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Laboratory studies of competition in two species of cellular slime molds : Dictyostelium discoideum and Polysphondylium pallidum McQueen, Donald James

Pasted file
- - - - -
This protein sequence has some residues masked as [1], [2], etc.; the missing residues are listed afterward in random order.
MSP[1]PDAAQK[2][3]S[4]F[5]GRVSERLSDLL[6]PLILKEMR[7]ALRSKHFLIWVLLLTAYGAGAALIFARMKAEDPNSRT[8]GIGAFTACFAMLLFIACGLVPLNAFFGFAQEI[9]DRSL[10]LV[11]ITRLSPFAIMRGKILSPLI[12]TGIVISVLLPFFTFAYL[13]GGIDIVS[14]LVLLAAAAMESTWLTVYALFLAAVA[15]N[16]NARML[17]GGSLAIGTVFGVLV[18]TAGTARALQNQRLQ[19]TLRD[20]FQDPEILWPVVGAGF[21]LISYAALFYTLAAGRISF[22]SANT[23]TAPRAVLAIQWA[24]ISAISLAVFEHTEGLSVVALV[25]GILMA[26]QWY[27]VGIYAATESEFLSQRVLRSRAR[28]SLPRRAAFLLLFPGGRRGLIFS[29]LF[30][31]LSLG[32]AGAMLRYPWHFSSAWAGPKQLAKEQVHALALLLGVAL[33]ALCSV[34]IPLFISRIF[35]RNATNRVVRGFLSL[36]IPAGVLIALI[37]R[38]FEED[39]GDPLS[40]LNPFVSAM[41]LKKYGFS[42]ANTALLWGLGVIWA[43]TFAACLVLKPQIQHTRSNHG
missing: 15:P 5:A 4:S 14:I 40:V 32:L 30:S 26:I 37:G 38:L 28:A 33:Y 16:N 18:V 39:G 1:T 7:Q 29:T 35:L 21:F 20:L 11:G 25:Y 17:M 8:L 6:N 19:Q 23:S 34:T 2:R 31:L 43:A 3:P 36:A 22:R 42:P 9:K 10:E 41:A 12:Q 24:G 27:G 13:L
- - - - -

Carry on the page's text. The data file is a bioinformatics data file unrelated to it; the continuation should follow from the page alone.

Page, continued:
The mechanics of a short term interspecific competitive situation and some of the consequences of long term interspecific competition were studied in the laboratory using two species of cellular slime mold; Dictyosteliuin discoideum and Polysphondylium pallidum. The mechanics of competition were studied using a components method in which the process was divided into component parts. These were assessed experimentally, modelled mathematically, and linked together to form a computer model, the predictions of which were tested in the laboratory. Five major components contributed to the competitive situation. These were: exploitation, toxic interference, the effect of physical factors or external forces, the availability of resources, and the number of potential competitors engaged in exploitation and interference. The exploitation component depended upon all of the sub-components which contributed to the life cycle of the cellular slime mold species. These were: the time required for spore germination, the rate and form of amoeba colony expansion, the time required for fruiting body production, and the rate and form of fruiting body colony expansion. Both species interfered with the other's ability to form fruiting bodies. In mixed cultures, D. discoideum amoebae divided and consumed food between 9° and 27°C but D. discoideum fruiting did not occur above about 24°C. In mixed cultures, P. pallidum amoebae divided and consumed food between 18° and 37°C but P. pallidum fruiting bodies did not form below about 24°C. In both cases interference was mediated by temperature and competitor numbers. Temperature, the representative external force, altered the parameter values of all the sub-components contributing to exploitation and interference. When all of the components were assessed they were incorporated into a computer model which was used to predict the area occupied by the fruiting bodies of both species. The simulation was tested 324 times and was accurate in 90.1% of the cases. The long term experimental studies of the consequences of continued competition revealed that after a period of continued competition P. pallidum overcame the effects of D. discoideum inhibition and fruited in the presence of D. discoideum. When grown alone P. pallidum fruited from 18° to 37°C and D. discoideum fruited from 9° to 27°C. In mixed cultures, before competition, P. pallidum fruited from about 24° to 37°C and D. discoideum from about 9° to 24°C. In mixed cultures, after continued competition, P. pallidum fruited from about 20° to 37°C and D. discoideum from about 9° to 24°C. Apparently P. pallidum converged towards D. discoideum, and at the same time D. discoideum increased its rate of resource use, and diverged away from P. pallidum. The data suggested that interference was related to the production of chemicals during the aggregation stage. It is possible that acrasin, the chemical which attracts amoebae to aggregation centers is involved. Experimental evidence also suggested that the change experienced by P. pallidum might have resulted from para-sexuality. This entails the production of diploid spores, the recombination of alleles, and chromosome loss, all of which tend to protect recessive and less fit characteristics.

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